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Chemical Micro-Process Engineering. Fundamentals Modelling and Reactions

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Angewandte
Books
Chemie
Chemical Micro-Process
Engineering
Fundamentals,
Modelling and
Reactions. By Volker
Hessel, Steffen
Hardt and Holger
Lwe. Wiley-VCH,
Weinheim 2004.
674 pp., hardcover
E 189.00.—ISBN
3–527–30741–9
Anyone familiar with the field of microdevices applied to chemistry may at first
think about this new book as the second
edition of the earlier book entitled
Microreactors which was published in
2000. However, although two of the
three authors were involved in the earlier book, the present book is definitely
a completely new one. With almost 700
pages, it provides a detailed picture of
the field of microstructured devices for
chemistry. However, the title is a little
puzzling. It invites comparison with textbooks dealing with (macro)-chemical
process engineering, and also raises
many questions. To what extent do the
fundamentals of mass and heat transfer,
fluid dynamics, and other elementary
processes involved in chemical processing change on going from chemical process engineering to chemical microprocess engineering? How are scale-up
issues to be dealt with? How small
should the channels or other structural
components of a reactor be, for it to be
considered under this title? What are
the design rules associated with this
new technology? ..
The book is organized in only (!)
five chapters of about 130 pages each,
except for the last one with only 80
Angew. Chem. Int. Ed. 2004, 43, 6583 – 6585
pages. The book could have been presented in two volumes, the first containing Chapters 1 and 2, which deal with
more fundamental issues, and the
second grouping together the last three
chapters, which are concerned with applications. Microfabrication techniques are
not covered, since those were addressed
in the first book published in 2000.
The first chapter deals with the analysis of chemical microprocess technology. It is a kind of “pot-pourri”, which
covers many aspects related to microsystems: from process intensification to the
impact on society, and to ecology and
social acceptance. It also includes the
impacts on chemical engineering,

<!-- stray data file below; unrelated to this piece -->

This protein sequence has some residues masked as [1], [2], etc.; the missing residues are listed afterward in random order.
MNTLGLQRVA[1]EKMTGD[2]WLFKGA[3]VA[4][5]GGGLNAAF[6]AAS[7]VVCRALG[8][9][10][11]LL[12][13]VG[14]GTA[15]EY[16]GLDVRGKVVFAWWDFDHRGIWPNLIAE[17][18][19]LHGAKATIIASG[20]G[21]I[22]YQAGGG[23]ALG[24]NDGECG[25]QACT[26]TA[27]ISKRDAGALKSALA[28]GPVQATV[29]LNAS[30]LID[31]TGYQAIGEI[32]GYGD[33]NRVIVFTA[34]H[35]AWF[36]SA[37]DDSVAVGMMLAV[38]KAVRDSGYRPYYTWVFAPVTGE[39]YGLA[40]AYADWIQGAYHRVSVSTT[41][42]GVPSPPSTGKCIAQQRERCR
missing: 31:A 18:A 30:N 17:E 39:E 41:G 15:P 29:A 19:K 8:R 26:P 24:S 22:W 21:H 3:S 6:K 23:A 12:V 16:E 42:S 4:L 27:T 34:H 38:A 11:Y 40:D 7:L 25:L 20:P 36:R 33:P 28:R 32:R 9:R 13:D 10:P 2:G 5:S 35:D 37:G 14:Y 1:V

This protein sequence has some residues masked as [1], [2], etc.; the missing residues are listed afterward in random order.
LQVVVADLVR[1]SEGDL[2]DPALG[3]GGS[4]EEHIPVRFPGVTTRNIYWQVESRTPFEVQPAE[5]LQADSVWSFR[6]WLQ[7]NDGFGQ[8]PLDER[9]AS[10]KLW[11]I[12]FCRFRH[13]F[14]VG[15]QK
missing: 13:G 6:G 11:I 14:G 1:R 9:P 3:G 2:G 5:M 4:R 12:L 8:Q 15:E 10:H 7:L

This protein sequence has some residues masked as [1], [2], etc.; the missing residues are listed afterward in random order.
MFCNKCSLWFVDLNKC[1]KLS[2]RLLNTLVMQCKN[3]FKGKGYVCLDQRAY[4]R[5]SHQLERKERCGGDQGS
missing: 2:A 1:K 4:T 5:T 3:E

micro-TAS (total analysis systems),
mixing, scale-up and scale-out issues,
green chemistry, a comprehensive
review of on-going research programmes devoted to microsystems for
chemistry around the world, and even
a survey of publications in the nonscientific literature. Two points could have
deserved more attention. First, the
examples only describe the uses of
microstructured reactors, but none deal
with other unit operations such as separation (filtration, decantation, etc).
Second, only very little space (8 pages)
is devoted to fundamental universal
principles, and this concerns only fluidsolid reactors and is based on only one
reference. However, this chapter is an
impressive performance in view of the
enormous amount and diversity of information collected.
Chapter 2 provides tools for the
modeling of microdevices, either microreactors or micromixers. A large part of
this chapter is devoted to an introduction to modeling techniques, such as
computational fluid dynamics (CFD).
Although it is not specific to microdevices, this chapter will certainly be appreciated by readers not familiar with reactor modeling. Only one page is devoted
to the modeling of the coupling of mass
and heat transfer with catalytic reactions
in porous media. This is very little in
view of the large number of applications
of microstructured reactors with solid
catalysts. However, phenomena that
can prevail in microfluidics, such as wetting, nanoflows, boundary slip, and surface-roughness effects are addressed.
The third chapter presents a review
of gas-solid catalytic reactions and reacwww.angewandte.org
tors. This is an area where microstructured reactors have been shown to give